plus, the panel members aren't lawyers, and are notoriously unreceptive to even clearly meritorious legal arguments (Bernstein experienced this too, w/ his $300 claim). it's all the luck of the draw. and there's no appeal. many businesses are moving away from arbitration agreements simply because the process is unpredictable and there's no appeal. and since there's no written opinion, the panel's not accountable for their actions. if the claimant has no claim on paper, but shows up to the hearing in a wheelchair and on an oxygen tank, respondent is screwed - and it can work the other way around too.

also remember, in reading Bernstein's posts, you're hearing it through the slanted perspective of one party. i'm sure if you spoke to counsel for the other respondent, they'd have a compelling story as well, about how they got screwed paying $20k in atty fees to defend a frivolous claim.

anyway, sorry for the rant. basic take home: NASD is a crap shoot, but to the extent there is any bias, it ain't in favor of the firms.
7.19.2005 11:58pm
James968 (mail):
(Not sure if this applies to your case or not). One of the Consumer Advocates (Clark Howard) was talking about how most arbitrators are hired/selected by the Corporation. So their incentive is to side with the Corporation which choose them. I think he quoted a 95%+ rate of siding with the Corporations against the consumer.
7.20.2005 8:53am
Voiceguy (mail):
My own experience in representing clients at NASD arbitrations was one of being appalled by the poor quality of the arbitrators. They seemed distracted, uninterested in the facts or the law, and bewildered by the legal principles involved. That is, when they appeared to be awake and sentient, rather than nodding off. The outcomes are random and unpredictable -- giving profound meaning to the word "arbitrary."

The people who sing the praises of this kind of arbitration almost certainly have not had any actual experience with it.
7.20.2005 9:48am
jallgor (mail):
I didn't want to discourage you while you were still fighting it but I agree with "Guest's" analysis above. The root word for arbitration is fitting because it is arbitrary. I generally advise my clients to take their arbitration clauses out of their form contracts. I'd rather be in court no matter how small the claim.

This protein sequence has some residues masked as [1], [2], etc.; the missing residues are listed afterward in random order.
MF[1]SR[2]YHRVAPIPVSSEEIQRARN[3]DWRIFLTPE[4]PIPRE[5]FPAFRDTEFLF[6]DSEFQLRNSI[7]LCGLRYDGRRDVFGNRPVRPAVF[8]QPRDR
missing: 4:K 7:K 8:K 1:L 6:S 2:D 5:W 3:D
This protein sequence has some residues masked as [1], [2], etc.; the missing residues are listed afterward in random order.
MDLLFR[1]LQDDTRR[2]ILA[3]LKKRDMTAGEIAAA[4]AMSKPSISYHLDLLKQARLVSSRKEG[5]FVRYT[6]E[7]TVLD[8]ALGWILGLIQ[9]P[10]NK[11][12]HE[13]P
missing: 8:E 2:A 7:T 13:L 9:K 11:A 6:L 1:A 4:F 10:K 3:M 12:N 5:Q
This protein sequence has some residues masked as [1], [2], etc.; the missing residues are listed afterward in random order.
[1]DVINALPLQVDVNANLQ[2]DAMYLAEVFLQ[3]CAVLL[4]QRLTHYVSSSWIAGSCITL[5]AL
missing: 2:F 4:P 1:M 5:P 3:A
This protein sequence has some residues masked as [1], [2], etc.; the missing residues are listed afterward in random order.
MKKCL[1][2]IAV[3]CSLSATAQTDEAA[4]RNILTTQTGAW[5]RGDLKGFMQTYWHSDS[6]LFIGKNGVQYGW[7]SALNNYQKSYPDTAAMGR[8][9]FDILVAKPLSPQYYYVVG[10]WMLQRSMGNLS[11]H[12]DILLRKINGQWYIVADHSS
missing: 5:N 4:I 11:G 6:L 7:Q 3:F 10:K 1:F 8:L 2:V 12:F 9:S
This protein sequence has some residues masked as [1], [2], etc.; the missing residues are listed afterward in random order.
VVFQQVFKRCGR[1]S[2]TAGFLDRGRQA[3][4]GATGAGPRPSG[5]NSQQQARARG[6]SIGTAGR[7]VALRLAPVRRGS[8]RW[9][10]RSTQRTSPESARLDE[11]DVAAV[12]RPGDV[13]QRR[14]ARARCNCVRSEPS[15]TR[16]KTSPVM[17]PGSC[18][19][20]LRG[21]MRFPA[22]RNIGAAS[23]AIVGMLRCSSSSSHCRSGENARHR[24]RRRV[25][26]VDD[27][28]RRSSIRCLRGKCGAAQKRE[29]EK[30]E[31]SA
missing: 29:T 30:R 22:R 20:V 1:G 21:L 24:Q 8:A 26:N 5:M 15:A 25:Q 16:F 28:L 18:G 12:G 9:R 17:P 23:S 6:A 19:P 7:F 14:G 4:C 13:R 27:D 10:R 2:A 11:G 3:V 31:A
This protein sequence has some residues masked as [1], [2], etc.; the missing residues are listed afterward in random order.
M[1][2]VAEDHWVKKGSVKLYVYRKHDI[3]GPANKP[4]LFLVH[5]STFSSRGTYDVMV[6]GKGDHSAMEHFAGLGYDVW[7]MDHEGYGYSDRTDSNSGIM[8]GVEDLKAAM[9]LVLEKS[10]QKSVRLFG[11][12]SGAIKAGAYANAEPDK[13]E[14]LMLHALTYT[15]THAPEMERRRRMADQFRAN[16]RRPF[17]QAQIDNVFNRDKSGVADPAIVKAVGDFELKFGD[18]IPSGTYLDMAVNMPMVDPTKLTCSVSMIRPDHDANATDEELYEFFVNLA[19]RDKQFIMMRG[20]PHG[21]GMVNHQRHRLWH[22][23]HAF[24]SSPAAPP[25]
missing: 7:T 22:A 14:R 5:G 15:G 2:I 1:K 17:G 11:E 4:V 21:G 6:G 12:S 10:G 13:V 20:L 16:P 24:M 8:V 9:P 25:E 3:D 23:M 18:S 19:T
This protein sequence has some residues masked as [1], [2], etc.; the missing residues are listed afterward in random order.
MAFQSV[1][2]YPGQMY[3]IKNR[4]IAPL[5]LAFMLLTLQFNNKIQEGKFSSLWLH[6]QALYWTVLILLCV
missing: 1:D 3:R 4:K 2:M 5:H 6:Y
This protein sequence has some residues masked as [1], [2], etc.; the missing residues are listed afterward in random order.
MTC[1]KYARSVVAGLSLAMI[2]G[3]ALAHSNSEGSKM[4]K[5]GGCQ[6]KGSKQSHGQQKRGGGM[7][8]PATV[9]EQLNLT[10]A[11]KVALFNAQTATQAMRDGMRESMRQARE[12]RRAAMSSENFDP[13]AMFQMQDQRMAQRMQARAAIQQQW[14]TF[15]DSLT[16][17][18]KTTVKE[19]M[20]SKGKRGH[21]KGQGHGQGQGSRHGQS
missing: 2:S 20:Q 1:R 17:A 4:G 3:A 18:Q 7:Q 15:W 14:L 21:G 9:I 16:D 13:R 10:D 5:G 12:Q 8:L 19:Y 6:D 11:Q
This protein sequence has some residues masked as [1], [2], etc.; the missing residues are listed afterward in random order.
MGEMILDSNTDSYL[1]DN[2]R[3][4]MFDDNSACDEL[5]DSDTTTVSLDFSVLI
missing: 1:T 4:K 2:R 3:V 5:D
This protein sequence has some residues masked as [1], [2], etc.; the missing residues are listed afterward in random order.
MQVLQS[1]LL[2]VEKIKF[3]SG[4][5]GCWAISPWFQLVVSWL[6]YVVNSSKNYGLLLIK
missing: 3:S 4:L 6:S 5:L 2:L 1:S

And just in case anyone has ever wondered, the main reason not to go to H&R Block is that they are incompetent and unethical. My friend was once advised by H&R Block that he could deduct his law school tuition. He doubted the advice and asked a manager to come over. The manager confirmed the advice. He was then told to deduct x amount for gifts to charity because that was what most people with his income could claim without raising eyebrows. I couldn't beleive my ears but since this incident I have repeatedly heard similar stories.
7.20.2005 10:34am
There's a big difference between the NASD and some other arbitration forums. With the NASD, the process is fair, although you basically get the luck of the draw and you may get a claimant-friendly panel, or you may get a respondent-friendly panel. Other arbitration venues, which you come across in credit card contracts and the like, are basically rigged against the consumer, but that's not David's situation.

It's well documented that people will set up an arbitration business, and approach credit card issuers promising "use us as your mandatory arbitration forum, and we guarantee to cut your payouts by 30%!" That's very shady, but the state of the law is so favorable towards arbitration right now that there's not a lot a consumer can do about it.
7.20.2005 11:42am
David: I think you're embarrassing yourself by attempting to smear the other arbitration participants on your blog. NASD arbitration is arbitrary - you win some you lose some. Most people don't post names of prevailing parties and panel members on the internet, and then explain how they are professional failures. It doesn't reflect well on you, and there may be some sort of defamation claim in there, if either of the people you named happens across this website.
7.20.2005 1:55pm
David E Bernstein (mail):
Professional failure? I'm a law professor doing pro bono work for my dad, not a securities attorney. And NASD rules specifically allow parties to recount their experiences.
7.20.2005 2:36pm
i think you misread my post. i was not referring to you as a professional failure. i was referring to the fact that you are making others out to be either biased, incompetent, or crooked. i am glad to see you took the post down though.
7.20.2005 2:57pm
There's one fact that proves that arbitration proceedings are biased against consumers—-the dealers (and mutual fund companies and credit card companies, etc., etc., etc.) require customers to agree to arbitration. If the big players thought arbitration would help consumers, the big players would never think about requiring it.

The dealers write their contracts to protect their interests. There may be an occasional oddball pro-consumer decision, but if arbitrators stopped favoring dealers, dealers would write their contracts differently.
7.21.2005 5:09pm